When Alexandria Ocasio-Cortez beat Congressman Joe Crowley, a 10-term Democratic incumbent, in New York’s 14th district primary, her victory wasn’t just a coup for residents of the Bronx. It was a win for the left insurgency in the Democratic Party.
House Democratic leader Nancy Pelosi tried to downplay the significance: “They made a choice in one district.… It is not to be viewed as something that stands for everything else.” But Ocasio-Cortez’s win demonstrates the viability of a left that campaigns on issues like single-payer health care, college-debt forgiveness, and affordable housing. Getting candidates like Ocasio-Cortez elected, however, is only the first step. Once in office, progressive politicians need to keep pushing left policies, and that requires grassroots support.
I talked with George Goehl—executive director of People’s Action, a community-organizing network that trains activists and policy-makers, holds protests, and helps direct progressive groups behind a common left agenda. We talked the day before Ocasio-Cortez won, and Goehl’s analysis speaks to what happens when she and other left candidates step into the halls of power.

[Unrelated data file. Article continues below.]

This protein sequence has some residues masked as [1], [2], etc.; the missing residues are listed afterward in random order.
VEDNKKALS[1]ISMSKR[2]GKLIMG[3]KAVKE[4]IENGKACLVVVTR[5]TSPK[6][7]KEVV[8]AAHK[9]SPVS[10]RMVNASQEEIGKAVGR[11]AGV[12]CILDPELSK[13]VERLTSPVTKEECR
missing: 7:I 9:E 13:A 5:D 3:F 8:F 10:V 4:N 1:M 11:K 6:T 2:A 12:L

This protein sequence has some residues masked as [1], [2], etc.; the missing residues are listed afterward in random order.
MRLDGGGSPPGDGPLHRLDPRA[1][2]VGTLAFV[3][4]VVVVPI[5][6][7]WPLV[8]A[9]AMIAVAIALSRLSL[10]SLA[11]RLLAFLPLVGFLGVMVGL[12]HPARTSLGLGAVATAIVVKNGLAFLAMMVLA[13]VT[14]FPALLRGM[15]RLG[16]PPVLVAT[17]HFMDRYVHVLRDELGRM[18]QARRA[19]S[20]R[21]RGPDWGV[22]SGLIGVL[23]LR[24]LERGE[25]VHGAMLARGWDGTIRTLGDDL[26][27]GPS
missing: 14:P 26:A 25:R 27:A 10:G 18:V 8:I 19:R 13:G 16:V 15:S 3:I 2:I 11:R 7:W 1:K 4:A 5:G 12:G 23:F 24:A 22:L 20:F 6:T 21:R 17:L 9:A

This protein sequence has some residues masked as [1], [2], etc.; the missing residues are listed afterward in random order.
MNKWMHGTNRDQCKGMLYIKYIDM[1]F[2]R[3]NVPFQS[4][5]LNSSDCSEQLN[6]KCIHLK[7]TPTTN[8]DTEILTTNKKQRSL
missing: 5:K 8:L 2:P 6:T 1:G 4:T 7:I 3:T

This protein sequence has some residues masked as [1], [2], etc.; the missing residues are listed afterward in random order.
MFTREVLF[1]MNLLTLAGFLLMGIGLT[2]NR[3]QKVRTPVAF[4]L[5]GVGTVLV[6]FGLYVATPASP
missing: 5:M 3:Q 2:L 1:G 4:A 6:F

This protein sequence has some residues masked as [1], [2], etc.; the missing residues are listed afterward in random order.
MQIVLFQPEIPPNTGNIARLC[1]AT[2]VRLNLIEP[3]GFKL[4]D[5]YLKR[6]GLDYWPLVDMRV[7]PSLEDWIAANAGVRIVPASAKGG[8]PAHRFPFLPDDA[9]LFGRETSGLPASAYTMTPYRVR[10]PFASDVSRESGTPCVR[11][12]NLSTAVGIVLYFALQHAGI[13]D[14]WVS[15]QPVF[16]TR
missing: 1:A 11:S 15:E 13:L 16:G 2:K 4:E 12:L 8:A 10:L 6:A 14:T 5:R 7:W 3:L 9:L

Joseph Hogan: The collapse of the political center has had its share of bad effects—Trump, of course. But then there’s the possibility for something good to come of it too, right?
George Goehl: Without question. I think the collapse of the center opens up space for new ideas. The question is: Who can articulate them better and faster? Who can actually reach the working class? I think that’s in some ways a big part of our struggle. I question whether the left is talking to the working class—black, white, Latino, native, Asian—in the way we need to. But if we actually organized around a big agenda, I think we’d be pleasantly surprised.
JH: Democrats seem poised to win big in November. And let’s say they do. What next? What do we need to do to make sure that getting Democrats in office will actually lead to progressive change?
GG: We need to be ready to govern. We need to be organized around an agenda; people need to know where and how they’re supposed to move. If there’s going to be a blue wave, it will happen in statehouses—that’s where the biggest opportunities will be. So, how are we teeing up right now? We have to know, in each state, what is the plan to reach 100 percent renewable energy? How do we get to single-payer health care?